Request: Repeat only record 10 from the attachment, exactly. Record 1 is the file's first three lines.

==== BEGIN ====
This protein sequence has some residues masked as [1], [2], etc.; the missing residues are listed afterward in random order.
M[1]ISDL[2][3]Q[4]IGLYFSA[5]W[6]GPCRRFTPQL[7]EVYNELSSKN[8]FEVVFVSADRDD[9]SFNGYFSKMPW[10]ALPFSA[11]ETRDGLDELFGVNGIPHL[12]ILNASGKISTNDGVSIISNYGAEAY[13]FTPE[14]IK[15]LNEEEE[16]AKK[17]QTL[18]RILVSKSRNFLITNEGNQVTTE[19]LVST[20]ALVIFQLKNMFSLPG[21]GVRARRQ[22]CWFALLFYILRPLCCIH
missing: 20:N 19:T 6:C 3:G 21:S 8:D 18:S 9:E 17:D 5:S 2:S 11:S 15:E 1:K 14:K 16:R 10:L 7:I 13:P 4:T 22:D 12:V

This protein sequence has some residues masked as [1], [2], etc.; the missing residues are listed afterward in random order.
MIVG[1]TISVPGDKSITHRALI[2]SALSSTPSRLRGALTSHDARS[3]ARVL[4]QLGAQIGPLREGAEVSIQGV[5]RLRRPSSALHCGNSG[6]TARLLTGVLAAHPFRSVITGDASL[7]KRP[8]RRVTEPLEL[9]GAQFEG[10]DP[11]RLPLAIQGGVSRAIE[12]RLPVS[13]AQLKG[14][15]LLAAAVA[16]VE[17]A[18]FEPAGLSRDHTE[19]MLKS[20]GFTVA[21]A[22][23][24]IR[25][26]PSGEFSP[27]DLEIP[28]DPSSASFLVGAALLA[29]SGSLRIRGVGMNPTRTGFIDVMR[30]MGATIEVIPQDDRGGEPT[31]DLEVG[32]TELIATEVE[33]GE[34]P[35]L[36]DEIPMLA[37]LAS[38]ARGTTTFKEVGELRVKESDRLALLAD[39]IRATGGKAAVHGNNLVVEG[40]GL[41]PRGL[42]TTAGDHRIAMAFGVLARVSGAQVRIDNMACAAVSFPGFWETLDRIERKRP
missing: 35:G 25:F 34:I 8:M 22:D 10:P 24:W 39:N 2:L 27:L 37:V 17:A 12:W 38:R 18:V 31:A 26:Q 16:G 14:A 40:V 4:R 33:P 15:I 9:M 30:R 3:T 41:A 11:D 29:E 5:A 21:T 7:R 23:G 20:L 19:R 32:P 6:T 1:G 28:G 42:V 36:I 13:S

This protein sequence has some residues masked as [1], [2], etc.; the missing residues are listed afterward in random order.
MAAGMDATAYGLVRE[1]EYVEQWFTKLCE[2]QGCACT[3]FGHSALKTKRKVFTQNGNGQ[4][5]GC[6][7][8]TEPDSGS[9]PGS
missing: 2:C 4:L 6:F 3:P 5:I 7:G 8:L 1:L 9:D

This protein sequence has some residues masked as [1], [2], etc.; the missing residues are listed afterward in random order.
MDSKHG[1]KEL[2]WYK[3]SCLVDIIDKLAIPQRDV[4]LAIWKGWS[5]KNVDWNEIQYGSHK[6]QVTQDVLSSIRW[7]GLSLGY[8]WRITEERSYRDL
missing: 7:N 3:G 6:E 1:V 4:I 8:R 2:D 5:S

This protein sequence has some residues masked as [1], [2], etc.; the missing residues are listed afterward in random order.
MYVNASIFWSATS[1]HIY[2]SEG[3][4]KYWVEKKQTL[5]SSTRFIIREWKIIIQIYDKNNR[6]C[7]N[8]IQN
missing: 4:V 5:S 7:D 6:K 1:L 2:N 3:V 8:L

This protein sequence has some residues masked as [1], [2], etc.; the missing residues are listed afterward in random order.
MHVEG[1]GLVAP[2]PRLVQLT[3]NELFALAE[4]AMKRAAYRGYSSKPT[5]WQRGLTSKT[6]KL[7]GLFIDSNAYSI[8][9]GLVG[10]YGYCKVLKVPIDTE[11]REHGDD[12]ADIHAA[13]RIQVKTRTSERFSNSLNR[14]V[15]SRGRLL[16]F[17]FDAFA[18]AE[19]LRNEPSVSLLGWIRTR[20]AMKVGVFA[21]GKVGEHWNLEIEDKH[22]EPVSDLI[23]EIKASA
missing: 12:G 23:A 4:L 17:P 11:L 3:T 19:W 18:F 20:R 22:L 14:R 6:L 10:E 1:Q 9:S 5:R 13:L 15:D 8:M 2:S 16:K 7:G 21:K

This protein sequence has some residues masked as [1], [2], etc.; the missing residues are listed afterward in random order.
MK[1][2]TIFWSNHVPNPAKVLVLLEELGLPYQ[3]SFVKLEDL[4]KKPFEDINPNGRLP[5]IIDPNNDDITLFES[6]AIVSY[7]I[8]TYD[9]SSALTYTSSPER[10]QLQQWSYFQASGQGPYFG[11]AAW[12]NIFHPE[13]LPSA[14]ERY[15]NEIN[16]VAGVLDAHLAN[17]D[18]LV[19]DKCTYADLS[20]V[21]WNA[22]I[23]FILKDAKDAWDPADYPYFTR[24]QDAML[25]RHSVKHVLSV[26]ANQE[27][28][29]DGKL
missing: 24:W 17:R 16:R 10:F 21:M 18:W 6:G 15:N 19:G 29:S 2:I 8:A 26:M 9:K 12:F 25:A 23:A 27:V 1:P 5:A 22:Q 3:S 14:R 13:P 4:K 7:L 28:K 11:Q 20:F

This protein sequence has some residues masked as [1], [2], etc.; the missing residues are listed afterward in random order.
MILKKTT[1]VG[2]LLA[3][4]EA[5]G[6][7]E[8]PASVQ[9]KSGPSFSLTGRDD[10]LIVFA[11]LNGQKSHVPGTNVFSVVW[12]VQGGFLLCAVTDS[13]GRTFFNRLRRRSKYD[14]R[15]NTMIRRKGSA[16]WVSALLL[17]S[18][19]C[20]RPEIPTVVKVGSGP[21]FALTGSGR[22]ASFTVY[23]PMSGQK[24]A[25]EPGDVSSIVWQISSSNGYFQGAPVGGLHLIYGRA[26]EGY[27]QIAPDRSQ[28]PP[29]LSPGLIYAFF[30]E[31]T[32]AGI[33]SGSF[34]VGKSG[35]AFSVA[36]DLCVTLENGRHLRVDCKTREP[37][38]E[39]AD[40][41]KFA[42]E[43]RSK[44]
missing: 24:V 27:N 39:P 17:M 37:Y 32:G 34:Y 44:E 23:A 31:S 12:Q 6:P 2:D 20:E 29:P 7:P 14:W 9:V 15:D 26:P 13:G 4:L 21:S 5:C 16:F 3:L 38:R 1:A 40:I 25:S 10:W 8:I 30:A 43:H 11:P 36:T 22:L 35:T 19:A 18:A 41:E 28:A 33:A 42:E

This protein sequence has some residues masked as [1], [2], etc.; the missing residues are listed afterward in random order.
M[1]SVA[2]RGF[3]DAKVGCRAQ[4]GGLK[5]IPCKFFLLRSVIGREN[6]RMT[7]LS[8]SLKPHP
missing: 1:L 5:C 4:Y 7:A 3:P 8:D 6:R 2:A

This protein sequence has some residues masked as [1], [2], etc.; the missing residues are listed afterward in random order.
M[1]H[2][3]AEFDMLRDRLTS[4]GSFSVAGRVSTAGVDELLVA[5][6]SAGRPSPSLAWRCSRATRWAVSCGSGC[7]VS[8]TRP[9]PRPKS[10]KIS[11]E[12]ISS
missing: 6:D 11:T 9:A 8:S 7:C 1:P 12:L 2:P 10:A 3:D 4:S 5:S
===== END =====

This protein sequence has some residues masked as [1], [2], etc.; the missing residues are listed afterward in random order.
M[1]H[2][3]AEFDMLRDRLTS[4]GSFSVAGRVSTAGVDELLVA[5][6]SAGRPSPSLAWRCSRATRWAVSCGSGC[7]VS[8]TRP[9]PRPKS[10]KIS[11]E[12]ISS
missing: 6:D 11:T 9:A 8:S 7:C 1:P 12:L 2:P 10:A 3:D 4:S 5:S